Just two weeks ago, Woods was involved in a crash at the Tour de France, where he suffered a severe road rash. But coming into these Games, Wood said he felt healthy and in great spirits.

Back home, his wife Elly is just about to have a baby boy. Despite changes coming at home and a career that has now included two Olympics, in the moments after this narrow defeat, Woods said that you may see him in Paris, the site of 2024 Olympics.

“We will have to see what the course in Paris is like,” he said. “I will be 38 at the next Olympics, So it’s difficult to say. But this has me all the more motivated and if the course in Paris is challenging, I will be there I think.”

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Ticats list Watford as starting QB vs. Stampeders – TSN

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David Watford has been listed as the Hamilton Tiger-Cats starting quarterback for Friday’s game against the Calgary Stampeders.

The move comes after Watford took the majority of snaps in practice this week with Jeremiah Masoli limited due to a rib injury. Tiger-Cats head coach Orlondo Steinauer told said Thursday the decision would be based on how Masoli was feeling.

Watford has completed six passes this season for 78 yards.

Masoli opened the season as the team’s starting quarterback, but was replaced by Dane Evans. Evans was ruled out for four-to-six weeks with an Oblique injury on Monday.

Masoli, 33, has completed 41 of 66 passes this season for 371 yards with one touchdown and four interceptions.

The Tiger-Cats will be looking to get back to .500 with a win Friday against the Stampeders (2-4).

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AC Leonard receives an additional one-game suspension; six players fined – CFL.ca

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TORONTO — The Canadian Football League announced the following on Thursday:

Saskatchewan Roughriders defensive lineman A.C. Leonard has been suspended for one additional game due to a verbal abuse and unacceptable behaviour towards the doping control officers. Leonard was previously suspended for two games for failing to provide a sample for drug testing.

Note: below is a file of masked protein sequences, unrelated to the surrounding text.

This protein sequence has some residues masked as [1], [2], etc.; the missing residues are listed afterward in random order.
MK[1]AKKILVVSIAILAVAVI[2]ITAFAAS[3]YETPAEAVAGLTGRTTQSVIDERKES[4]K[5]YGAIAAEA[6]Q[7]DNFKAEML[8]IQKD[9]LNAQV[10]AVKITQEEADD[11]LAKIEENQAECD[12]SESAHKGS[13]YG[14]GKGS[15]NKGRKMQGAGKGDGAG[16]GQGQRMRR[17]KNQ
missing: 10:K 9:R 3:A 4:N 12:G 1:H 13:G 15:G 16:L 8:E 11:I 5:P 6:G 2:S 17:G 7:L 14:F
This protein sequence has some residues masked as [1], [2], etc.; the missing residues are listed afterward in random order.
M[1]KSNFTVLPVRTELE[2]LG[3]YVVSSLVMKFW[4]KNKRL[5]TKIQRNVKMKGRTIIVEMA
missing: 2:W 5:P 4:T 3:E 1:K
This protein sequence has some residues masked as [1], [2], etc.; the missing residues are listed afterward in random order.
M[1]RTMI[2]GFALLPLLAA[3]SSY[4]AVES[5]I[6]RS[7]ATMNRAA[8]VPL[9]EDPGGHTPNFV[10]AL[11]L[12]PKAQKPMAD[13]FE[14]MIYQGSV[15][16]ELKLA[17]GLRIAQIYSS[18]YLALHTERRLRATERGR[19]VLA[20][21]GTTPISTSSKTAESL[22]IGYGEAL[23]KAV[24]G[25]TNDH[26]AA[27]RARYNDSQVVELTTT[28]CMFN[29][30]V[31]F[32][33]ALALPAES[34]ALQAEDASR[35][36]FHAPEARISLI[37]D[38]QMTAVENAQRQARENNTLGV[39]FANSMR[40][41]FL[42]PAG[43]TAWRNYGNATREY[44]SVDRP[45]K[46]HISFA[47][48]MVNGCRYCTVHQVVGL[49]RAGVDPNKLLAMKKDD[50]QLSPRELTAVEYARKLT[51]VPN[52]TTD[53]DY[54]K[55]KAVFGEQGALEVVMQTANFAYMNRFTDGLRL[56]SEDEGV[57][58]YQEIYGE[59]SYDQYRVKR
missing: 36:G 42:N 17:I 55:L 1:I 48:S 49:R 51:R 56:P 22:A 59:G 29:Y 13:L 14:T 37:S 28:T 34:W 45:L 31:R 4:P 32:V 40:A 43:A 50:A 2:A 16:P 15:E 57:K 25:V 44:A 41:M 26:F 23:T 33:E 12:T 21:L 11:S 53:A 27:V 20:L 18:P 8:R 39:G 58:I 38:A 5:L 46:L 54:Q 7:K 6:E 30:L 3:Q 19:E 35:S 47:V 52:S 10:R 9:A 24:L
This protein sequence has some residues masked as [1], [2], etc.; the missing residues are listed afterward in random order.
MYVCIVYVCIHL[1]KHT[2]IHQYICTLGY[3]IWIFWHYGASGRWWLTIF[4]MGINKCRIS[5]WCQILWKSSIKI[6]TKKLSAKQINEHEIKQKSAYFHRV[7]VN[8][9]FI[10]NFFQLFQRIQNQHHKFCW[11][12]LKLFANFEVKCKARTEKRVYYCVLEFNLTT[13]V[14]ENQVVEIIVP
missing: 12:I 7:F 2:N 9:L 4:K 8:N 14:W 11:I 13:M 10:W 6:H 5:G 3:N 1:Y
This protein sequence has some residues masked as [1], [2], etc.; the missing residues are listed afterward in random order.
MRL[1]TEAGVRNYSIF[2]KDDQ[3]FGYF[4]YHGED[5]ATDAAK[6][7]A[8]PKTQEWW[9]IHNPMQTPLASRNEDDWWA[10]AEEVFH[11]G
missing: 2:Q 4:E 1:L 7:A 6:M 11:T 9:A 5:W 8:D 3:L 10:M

Fines from Week 6:

  • Saskatchewan Roughriders safety Mike Edem was fined for a tourist hit on Winnipeg Blue Bombers receiver Nic Demski.
  • Winnipeg Blue Bombers running back Andrew Harris was fined for grabbing Saskatchewan Roughriders defensive back Christian Campbell’s facemask in a reckless and unsafe manner.
  • Winnipeg Blue Bombers offensive lineman Drew Desjarlais was fined for his involvement in instigating the altercation between the two teams.
  • Calgary Stampeders offensive lineman Justin Lawrence was fined for a chop-block on Edmonton Elks defensive lineman Jake Ceresna.
  • Edmonton Elks linebacker Nyles Morgan was fined for kicking Calgary Stampeders offensive lineman Bryce Bell.

An additional fine from Week 5:

  • Toronto Argonauts defensive back Shaquille Richardson was fined for unsportsmanlike conduct in the Labour Day Classic against the Hamilton Tiger-Cats.

As per league policy, the amounts of the player fines were not disclosed.

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Hopkins converts second chance to give Washington wild win over Giants – Sportsnet.ca

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LANDOVER, Md. — Taylor Heinicke and Dustin Hopkins made the most of their second chances.

Washington needed every last second — and then some — to earn a long-awaited win over the New York Giants.

Hopkins made a 43-yard field goal on an untimed down — after a penalty negated his miss seconds earlier — and Washington beat New York 30-29 on Thursday night, snapping a five-game win streak for the Giants in the series.

It also gave Heinicke another moment in the sun after he cost Washington dearly with a late interception. The 28-year-old quarterback was making his second career start in the regular season and first since 2018 with Carolina. He became a bit of a sensation when Washington had to use him in last season’s playoffs against Tom Brady and Tampa Bay, but his team lost that game.

“It’s amazing,” Heinicke said. “The first start was what, two or three years ago in Carolina? Threw three picks, tore my tricep, it was just a brutal thing — and that was my last start until last year (against) Tampa. Come in to Tampa last year, had a good game, but ultimately fell up short. And finally get that first win.”

Heinicke, playing because of an injury to Ryan Fitzpatrick, threw for 336 yards and two touchdowns.